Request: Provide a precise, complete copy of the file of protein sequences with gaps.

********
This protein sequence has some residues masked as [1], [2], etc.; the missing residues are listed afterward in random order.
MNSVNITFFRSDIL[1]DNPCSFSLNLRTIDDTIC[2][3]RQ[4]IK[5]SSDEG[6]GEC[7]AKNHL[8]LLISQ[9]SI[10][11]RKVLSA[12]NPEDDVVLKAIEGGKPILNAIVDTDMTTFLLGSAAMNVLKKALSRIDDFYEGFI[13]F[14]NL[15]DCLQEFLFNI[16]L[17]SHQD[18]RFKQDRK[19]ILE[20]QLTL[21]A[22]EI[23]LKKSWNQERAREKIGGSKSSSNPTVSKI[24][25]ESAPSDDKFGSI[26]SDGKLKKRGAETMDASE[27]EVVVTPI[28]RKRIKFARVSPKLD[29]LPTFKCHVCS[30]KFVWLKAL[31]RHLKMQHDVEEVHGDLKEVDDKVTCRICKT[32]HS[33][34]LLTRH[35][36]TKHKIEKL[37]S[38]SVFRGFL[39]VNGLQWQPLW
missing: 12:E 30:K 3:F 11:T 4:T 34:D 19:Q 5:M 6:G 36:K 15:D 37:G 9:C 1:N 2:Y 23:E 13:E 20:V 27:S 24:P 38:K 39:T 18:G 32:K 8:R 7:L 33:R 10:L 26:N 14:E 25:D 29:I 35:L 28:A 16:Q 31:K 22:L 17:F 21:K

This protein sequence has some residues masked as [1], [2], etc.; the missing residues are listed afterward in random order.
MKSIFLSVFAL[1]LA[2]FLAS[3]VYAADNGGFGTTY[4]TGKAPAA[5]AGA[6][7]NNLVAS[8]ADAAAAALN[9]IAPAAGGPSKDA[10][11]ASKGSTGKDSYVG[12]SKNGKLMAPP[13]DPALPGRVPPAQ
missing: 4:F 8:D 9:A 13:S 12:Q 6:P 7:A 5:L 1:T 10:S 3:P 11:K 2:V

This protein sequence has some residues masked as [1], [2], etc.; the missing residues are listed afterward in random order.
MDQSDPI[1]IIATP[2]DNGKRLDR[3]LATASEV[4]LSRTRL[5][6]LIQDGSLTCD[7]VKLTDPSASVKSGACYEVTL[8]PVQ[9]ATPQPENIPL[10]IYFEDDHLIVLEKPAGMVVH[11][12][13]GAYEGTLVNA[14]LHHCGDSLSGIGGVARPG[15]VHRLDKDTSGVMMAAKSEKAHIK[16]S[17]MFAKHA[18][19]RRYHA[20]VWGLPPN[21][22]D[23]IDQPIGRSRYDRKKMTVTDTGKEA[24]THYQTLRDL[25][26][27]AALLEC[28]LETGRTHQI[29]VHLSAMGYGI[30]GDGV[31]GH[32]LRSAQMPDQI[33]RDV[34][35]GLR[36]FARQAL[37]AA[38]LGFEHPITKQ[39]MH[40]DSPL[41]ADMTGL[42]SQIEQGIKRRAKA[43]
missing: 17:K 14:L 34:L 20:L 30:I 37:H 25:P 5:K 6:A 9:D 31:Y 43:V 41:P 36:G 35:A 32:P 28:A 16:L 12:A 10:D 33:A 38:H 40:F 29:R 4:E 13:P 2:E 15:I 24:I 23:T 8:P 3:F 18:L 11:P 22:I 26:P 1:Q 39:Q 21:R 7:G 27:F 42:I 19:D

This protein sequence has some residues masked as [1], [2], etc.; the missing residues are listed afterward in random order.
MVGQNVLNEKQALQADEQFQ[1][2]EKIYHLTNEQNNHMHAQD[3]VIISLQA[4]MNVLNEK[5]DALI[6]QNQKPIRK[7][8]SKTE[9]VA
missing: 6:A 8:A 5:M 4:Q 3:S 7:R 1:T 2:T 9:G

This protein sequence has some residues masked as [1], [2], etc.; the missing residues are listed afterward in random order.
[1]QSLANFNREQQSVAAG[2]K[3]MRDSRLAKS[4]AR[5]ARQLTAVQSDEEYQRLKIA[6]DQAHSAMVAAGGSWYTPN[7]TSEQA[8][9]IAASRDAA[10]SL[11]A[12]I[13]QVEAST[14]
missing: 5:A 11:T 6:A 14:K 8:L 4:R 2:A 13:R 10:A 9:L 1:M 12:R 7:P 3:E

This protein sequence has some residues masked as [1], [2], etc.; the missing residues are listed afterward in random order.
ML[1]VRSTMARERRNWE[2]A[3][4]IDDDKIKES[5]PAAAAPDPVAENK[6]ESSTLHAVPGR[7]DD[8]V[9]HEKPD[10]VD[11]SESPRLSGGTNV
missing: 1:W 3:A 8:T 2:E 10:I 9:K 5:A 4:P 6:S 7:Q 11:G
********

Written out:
This protein sequence has some residues masked as [1], [2], etc.; the missing residues are listed afterward in random order.
MNSVNITFFRSDIL[1]DNPCSFSLNLRTIDDTIC[2][3]RQ[4]IK[5]SSDEG[6]GEC[7]AKNHL[8]LLISQ[9]SI[10][11]RKVLSA[12]NPEDDVVLKAIEGGKPILNAIVDTDMTTFLLGSAAMNVLKKALSRIDDFYEGFI[13]F[14]NL[15]DCLQEFLFNI[16]L[17]SHQD[18]RFKQDRK[19]ILE[20]QLTL[21]A[22]EI[23]LKKSWNQERAREKIGGSKSSSNPTVSKI[24][25]ESAPSDDKFGSI[26]SDGKLKKRGAETMDASE[27]EVVVTPI[28]RKRIKFARVSPKLD[29]LPTFKCHVCS[30]KFVWLKAL[31]RHLKMQHDVEEVHGDLKEVDDKVTCRICKT[32]HS[33][34]LLTRH[35][36]TKHKIEKL[37]S[38]SVFRGFL[39]VNGLQWQPLW
missing: 12:E 30:K 3:F 11:T 4:T 34:D 19:Q 5:M 6:G 36:K 15:D 37:G 9:C 1:N 2:Y 23:E 13:E 20:V 27:S 24:P 38:K 39:T 18:G 32:K 8:R 7:L 33:R 10:L 26:N 14:E 25:D 29:I 35:L 28:A 16:Q 31:K 22:L 17:F 21:K

This protein sequence has some residues masked as [1], [2], etc.; the missing residues are listed afterward in random order.
MKSIFLSVFAL[1]LA[2]FLAS[3]VYAADNGGFGTTY[4]TGKAPAA[5]AGA[6][7]NNLVAS[8]ADAAAAALN[9]IAPAAGGPSKDA[10][11]ASKGSTGKDSYVG[12]SKNGKLMAPP[13]DPALPGRVPPAQ
missing: 4:F 8:D 9:A 13:S 12:Q 6:P 7:A 5:L 1:T 10:S 3:P 11:K 2:V

This protein sequence has some residues masked as [1], [2], etc.; the missing residues are listed afterward in random order.
MDQSDPI[1]IIATP[2]DNGKRLDR[3]LATASEV[4]LSRTRL[5][6]LIQDGSLTCD[7]VKLTDPSASVKSGACYEVTL[8]PVQ[9]ATPQPENIPL[10]IYFEDDHLIVLEKPAGMVVH[11][12][13]GAYEGTLVNA[14]LHHCGDSLSGIGGVARPG[15]VHRLDKDTSGVMMAAKSEKAHIK[16]S[17]MFAKHA[18][19]RRYHA[20]VWGLPPN[21][22]D[23]IDQPIGRSRYDRKKMTVTDTGKEA[24]THYQTLRDL[25][26][27]AALLEC[28]LETGRTHQI[29]VHLSAMGYGI[30]GDGV[31]GH[32]LRSAQMPDQI[33]RDV[34][35]GLR[36]FARQAL[37]AA[38]LGFEHPITKQ[39]MH[40]DSPL[41]ADMTGL[42]SQIEQGIKRRAKA[43]
missing: 17:K 14:L 34:L 20:L 30:I 37:H 25:P 5:K 6:A 9:D 31:Y 43:V 41:P 36:G 35:A 32:P 28:A 16:L 12:A 10:D 33:A 38:H 40:F 29:R 4:E 13:P 2:E 15:I 24:I 23:T 8:P 3:F 18:L 11:P 22:I 26:P 1:Q 39:Q 21:R 7:G 27:F 42:I 19:D

This protein sequence has some residues masked as [1], [2], etc.; the missing residues are listed afterward in random order.
MVGQNVLNEKQALQADEQFQ[1][2]EKIYHLTNEQNNHMHAQD[3]VIISLQA[4]MNVLNEK[5]DALI[6]QNQKPIRK[7][8]SKTE[9]VA
missing: 6:A 8:A 5:M 4:Q 3:S 7:R 1:T 2:T 9:G

This protein sequence has some residues masked as [1], [2], etc.; the missing residues are listed afterward in random order.
[1]QSLANFNREQQSVAAG[2]K[3]MRDSRLAKS[4]AR[5]ARQLTAVQSDEEYQRLKIA[6]DQAHSAMVAAGGSWYTPN[7]TSEQA[8][9]IAASRDAA[10]SL[11]A[12]I[13]QVEAST[14]
missing: 5:A 11:T 6:A 14:K 8:L 4:R 2:A 13:R 10:A 9:L 1:M 12:R 7:P 3:E

This protein sequence has some residues masked as [1], [2], etc.; the missing residues are listed afterward in random order.
ML[1]VRSTMARERRNWE[2]A[3][4]IDDDKIKES[5]PAAAAPDPVAENK[6]ESSTLHAVPGR[7]DD[8]V[9]HEKPD[10]VD[11]SESPRLSGGTNV
missing: 1:W 3:A 8:T 2:E 10:I 9:K 5:A 4:P 6:S 7:Q 11:G